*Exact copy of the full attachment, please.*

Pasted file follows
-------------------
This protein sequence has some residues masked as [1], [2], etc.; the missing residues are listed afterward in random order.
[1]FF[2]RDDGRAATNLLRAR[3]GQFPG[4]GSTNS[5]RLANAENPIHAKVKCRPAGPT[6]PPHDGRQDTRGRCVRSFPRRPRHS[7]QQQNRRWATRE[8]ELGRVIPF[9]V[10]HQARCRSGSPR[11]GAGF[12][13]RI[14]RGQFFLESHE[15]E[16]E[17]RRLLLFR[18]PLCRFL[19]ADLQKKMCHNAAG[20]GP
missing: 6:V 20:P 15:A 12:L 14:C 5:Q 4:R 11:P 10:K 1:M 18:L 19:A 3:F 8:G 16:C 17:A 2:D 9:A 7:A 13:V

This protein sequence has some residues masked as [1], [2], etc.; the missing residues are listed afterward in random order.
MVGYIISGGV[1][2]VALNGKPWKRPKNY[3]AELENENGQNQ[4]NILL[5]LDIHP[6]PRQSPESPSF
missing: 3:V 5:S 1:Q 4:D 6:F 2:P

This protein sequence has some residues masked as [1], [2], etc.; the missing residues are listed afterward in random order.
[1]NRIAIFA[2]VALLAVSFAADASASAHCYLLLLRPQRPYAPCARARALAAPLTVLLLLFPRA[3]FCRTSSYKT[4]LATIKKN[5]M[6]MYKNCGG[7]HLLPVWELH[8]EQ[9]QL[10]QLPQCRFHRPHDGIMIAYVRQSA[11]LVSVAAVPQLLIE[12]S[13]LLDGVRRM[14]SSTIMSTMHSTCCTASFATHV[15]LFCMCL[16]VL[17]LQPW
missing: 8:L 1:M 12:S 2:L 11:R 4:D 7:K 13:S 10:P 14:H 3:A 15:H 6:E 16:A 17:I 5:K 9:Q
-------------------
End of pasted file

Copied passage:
This protein sequence has some residues masked as [1], [2], etc.; the missing residues are listed afterward in random order.
[1]FF[2]RDDGRAATNLLRAR[3]GQFPG[4]GSTNS[5]RLANAENPIHAKVKCRPAGPT[6]PPHDGRQDTRGRCVRSFPRRPRHS[7]QQQNRRWATRE[8]ELGRVIPF[9]V[10]HQARCRSGSPR[11]GAGF[12][13]RI[14]RGQFFLESHE[15]E[16]E[17]RRLLLFR[18]PLCRFL[19]ADLQKKMCHNAAG[20]GP
missing: 6:V 20:P 15:A 12:L 14:C 5:Q 4:R 11:P 10:K 1:M 18:L 19:A 3:F 8:G 16:C 17:A 2:D 9:A 7:A 13:V

This protein sequence has some residues masked as [1], [2], etc.; the missing residues are listed afterward in random order.
MVGYIISGGV[1][2]VALNGKPWKRPKNY[3]AELENENGQNQ[4]NILL[5]LDIHP[6]PRQSPESPSF
missing: 3:V 5:S 1:Q 4:D 6:F 2:P

This protein sequence has some residues masked as [1], [2], etc.; the missing residues are listed afterward in random order.
[1]NRIAIFA[2]VALLAVSFAADASASAHCYLLLLRPQRPYAPCARARALAAPLTVLLLLFPRA[3]FCRTSSYKT[4]LATIKKN[5]M[6]MYKNCGG[7]HLLPVWELH[8]EQ[9]QL[10]QLPQCRFHRPHDGIMIAYVRQSA[11]LVSVAAVPQLLIE[12]S[13]LLDGVRRM[14]SSTIMSTMHSTCCTASFATHV[15]LFCMCL[16]VL[17]LQPW
missing: 8:L 1:M 12:S 2:L 11:R 4:D 7:K 13:S 10:P 14:H 3:A 15:H 6:E 16:A 17:I 5:K 9:Q